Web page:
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No. 82: Jul-Aug 1992

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Y-H. Ohtsuki, a physicist at the Waseda University, Tokyo, reports (in pretty good English):

"A large circle appeared in the doublyfenced compound of a Radio Nippon transmitting station near Tokyo. At the same time the survey protection equipment of the transmitting system worked abnormally. This shows that the circles effect is not simply a matter of hoaxing.

It was the night of 31 August 1991 when the survey protection equipment (electromagnetic-noise warning detector) of the transmitting system of the Radio Nippon station in Kisarazu, Chiba prefecture, worked seventeen times during 40 minutes from 2.00 a.m. (that is, on 1 September). This is a wholly abnormal occurrence because the survey protection goes off only once a week on average.

Next morning one of the staff discovered a 10-metre circle in the doubly-fenced ground of the Radio Nippon station. The grass in the ground was pushed down, but without leaving a clear spiral mark. The ground area is approximately 20,000 m2 , and three antenna towers are located in the ground. The fences are formed by 2.5-m-high wire netting and the station was watching for 24 hours. There were only two men in the station, and they were in a watching room for eight hours from 10.00 p.m. to 6.00 a.m.. Moreover, I can add that neither of the men had ever heard of the circles effect at that time, so that after the discovery of the grass circle the next day they did not report it for 40 days. By the way, there are no roads or railway which a hoaxer could have used to approach by car or train."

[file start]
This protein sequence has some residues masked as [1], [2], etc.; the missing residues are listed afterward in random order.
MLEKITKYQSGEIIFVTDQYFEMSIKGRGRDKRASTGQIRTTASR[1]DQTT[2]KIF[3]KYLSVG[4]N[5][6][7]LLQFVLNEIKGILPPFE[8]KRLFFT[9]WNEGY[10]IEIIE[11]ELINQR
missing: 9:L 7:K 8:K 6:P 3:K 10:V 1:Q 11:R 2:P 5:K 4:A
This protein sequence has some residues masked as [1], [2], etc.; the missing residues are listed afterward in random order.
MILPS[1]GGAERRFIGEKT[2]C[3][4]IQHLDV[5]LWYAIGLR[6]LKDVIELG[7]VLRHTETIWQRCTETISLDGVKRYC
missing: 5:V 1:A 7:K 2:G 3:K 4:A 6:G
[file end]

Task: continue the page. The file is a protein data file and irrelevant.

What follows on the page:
(Ohtsuki, Yoshi-Hiko; "An Example of the Circles Effect Which Appeared in a Well-Protected, Fenced Compound in Japan," Journal of Meteorology, U.K., 17:115, 1992.)

From Science Frontiers #82, JUL-AUG 1992. 1992-2000 William R. Corliss

Science Frontiers Sourcebook Project Reviewed in:


  • "A sourcebook of unexplained phenomena is therefore a valuable addition to a collection of scientific literature. William R. Corliss has provided this in the past with his source books of scientific anomalies in several subjects, and now he has provided it for astronomy. He has done an excellent job of collecting and editing a large amount of material, taken in part from scientific journals and in part from scientific reporting in the popular or semi-scientific press." -- "The Mysterious Universe: A Handbook of Astronomical Anomalies", reviwed by Thomas Gold, Cornell University, in Icarus, vol.41, 1980

  • "An interesting, systematic presentation of unusual weather [..] This book is recommended for a general audience" --"Corliss, William R., Tornados, Dark Days, Anomalous Precipitation, and Related Weather Phenomena, Sourcebook Project, 1983.", revieweed in Choice, September 1983
  • "..the science is necessarily somewhat speculative, but Corliss's symthesis is based on reputable sources." -- "Corliss, William R. (Compiler). Lightning, Auroras, Nocturnal Lights, and Related Luminous Phenomena" reviwed by Joseph M. Moran, Univ. of Wisconsin in Science Books and Films, Sep/Oct 1983

  • "Before opening the book, I set certain standards that a volume which treads into dangerous grounds grounds like this must meet. The author scrupulously met, or even exceeded those standards. Each phenomenon is exhaustively documented, with references to scientific journals [..] and extensive quotations" -- "Book Review: The moon and planets: a catalog of astronomical anomalies", The Sourcebook Project, 1985., Corliss, W. R., Journal of the Royal Astronomical Society of Canada, Vol. 81, no. 1 (1987), p. 24., 02/1987